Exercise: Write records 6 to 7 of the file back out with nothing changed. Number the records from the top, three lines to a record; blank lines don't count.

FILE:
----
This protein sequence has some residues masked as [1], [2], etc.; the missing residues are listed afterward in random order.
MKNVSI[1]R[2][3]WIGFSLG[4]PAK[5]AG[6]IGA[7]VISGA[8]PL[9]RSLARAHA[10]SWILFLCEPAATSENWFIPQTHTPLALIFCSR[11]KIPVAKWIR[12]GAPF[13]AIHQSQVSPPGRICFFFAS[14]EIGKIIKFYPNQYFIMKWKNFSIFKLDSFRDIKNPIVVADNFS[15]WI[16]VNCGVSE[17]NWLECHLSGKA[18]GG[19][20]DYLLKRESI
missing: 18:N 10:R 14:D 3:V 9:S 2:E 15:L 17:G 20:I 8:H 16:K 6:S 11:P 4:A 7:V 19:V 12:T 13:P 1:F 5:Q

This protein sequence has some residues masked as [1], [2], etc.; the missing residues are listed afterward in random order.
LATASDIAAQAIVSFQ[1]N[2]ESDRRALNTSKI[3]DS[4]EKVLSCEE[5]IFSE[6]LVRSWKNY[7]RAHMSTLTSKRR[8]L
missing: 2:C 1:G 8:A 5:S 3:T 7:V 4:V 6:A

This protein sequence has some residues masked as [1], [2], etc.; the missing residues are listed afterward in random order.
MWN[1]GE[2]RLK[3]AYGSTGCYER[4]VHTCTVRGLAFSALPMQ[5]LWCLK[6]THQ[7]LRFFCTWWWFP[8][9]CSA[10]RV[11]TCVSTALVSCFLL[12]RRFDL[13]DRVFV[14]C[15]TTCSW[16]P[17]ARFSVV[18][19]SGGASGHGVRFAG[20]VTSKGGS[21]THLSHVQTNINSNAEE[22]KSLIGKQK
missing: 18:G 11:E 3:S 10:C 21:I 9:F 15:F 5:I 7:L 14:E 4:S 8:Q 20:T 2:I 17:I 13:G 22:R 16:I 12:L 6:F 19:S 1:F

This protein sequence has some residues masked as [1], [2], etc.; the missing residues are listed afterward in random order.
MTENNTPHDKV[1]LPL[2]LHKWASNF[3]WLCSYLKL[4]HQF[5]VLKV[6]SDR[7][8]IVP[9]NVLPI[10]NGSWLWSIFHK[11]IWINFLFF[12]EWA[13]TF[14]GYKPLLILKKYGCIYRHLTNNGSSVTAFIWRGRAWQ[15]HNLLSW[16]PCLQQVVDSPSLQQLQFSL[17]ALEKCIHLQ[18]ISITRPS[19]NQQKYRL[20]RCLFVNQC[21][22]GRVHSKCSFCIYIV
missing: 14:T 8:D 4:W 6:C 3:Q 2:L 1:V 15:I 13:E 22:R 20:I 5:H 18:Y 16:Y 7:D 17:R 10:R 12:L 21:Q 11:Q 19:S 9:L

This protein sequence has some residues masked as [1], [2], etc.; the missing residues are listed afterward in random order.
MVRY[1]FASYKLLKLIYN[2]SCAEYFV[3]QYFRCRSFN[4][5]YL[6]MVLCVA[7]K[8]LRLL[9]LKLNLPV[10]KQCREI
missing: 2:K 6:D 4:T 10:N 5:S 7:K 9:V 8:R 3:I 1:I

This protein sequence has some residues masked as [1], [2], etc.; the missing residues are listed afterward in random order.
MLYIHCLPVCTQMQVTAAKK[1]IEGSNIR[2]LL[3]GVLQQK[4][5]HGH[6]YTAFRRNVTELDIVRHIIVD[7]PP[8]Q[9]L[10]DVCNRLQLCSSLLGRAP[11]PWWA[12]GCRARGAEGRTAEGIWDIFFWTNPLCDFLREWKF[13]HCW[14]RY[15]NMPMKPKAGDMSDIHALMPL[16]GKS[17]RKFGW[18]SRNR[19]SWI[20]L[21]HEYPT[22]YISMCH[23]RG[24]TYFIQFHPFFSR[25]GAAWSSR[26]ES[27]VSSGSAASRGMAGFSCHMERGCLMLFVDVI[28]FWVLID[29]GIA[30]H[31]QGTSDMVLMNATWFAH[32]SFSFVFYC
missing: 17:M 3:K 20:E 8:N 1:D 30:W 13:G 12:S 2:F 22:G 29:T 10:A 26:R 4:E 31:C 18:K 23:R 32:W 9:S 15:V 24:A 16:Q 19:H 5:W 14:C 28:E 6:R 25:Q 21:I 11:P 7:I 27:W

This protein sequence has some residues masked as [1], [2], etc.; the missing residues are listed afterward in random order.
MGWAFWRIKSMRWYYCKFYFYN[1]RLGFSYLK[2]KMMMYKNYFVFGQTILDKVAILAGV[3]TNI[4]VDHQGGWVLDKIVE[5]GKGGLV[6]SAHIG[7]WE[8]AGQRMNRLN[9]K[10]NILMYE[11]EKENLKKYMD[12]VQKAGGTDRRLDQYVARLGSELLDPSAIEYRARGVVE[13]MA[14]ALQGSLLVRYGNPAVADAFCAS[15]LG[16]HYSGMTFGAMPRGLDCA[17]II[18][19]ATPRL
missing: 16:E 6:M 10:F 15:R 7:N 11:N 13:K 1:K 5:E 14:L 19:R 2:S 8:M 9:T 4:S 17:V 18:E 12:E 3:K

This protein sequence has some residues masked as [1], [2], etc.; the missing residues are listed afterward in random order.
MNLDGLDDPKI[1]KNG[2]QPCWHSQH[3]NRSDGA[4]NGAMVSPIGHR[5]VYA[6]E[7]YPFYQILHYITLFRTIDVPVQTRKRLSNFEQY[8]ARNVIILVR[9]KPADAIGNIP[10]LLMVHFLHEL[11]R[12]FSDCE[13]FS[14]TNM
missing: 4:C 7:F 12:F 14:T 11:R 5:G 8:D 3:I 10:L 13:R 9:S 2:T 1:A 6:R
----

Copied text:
This protein sequence has some residues masked as [1], [2], etc.; the missing residues are listed afterward in random order.
MLYIHCLPVCTQMQVTAAKK[1]IEGSNIR[2]LL[3]GVLQQK[4][5]HGH[6]YTAFRRNVTELDIVRHIIVD[7]PP[8]Q[9]L[10]DVCNRLQLCSSLLGRAP[11]PWWA[12]GCRARGAEGRTAEGIWDIFFWTNPLCDFLREWKF[13]HCW[14]RY[15]NMPMKPKAGDMSDIHALMPL[16]GKS[17]RKFGW[18]SRNR[19]SWI[20]L[21]HEYPT[22]YISMCH[23]RG[24]TYFIQFHPFFSR[25]GAAWSSR[26]ES[27]VSSGSAASRGMAGFSCHMERGCLMLFVDVI[28]FWVLID[29]GIA[30]H[31]QGTSDMVLMNATWFAH[32]SFSFVFYC
missing: 17:M 3:K 20:E 8:N 1:D 30:W 13:G 12:S 2:F 22:G 29:T 10:A 26:R 4:E 31:C 18:K 23:R 32:W 9:S 15:V 24:A 16:Q 19:H 5:W 14:C 28:E 6:R 25:Q 21:I 11:P 7:I 27:W

This protein sequence has some residues masked as [1], [2], etc.; the missing residues are listed afterward in random order.
MGWAFWRIKSMRWYYCKFYFYN[1]RLGFSYLK[2]KMMMYKNYFVFGQTILDKVAILAGV[3]TNI[4]VDHQGGWVLDKIVE[5]GKGGLV[6]SAHIG[7]WE[8]AGQRMNRLN[9]K[10]NILMYE[11]EKENLKKYMD[12]VQKAGGTDRRLDQYVARLGSELLDPSAIEYRARGVVE[13]MA[14]ALQGSLLVRYGNPAVADAFCAS[15]LG[16]HYSGMTFGAMPRGLDCA[17]II[18][19]ATPRL
missing: 16:E 6:M 10:F 15:R 7:N 11:N 13:K 1:K 5:E 14:L 19:R 2:S 8:M 9:T 4:S 17:V 18:E 12:E 3:K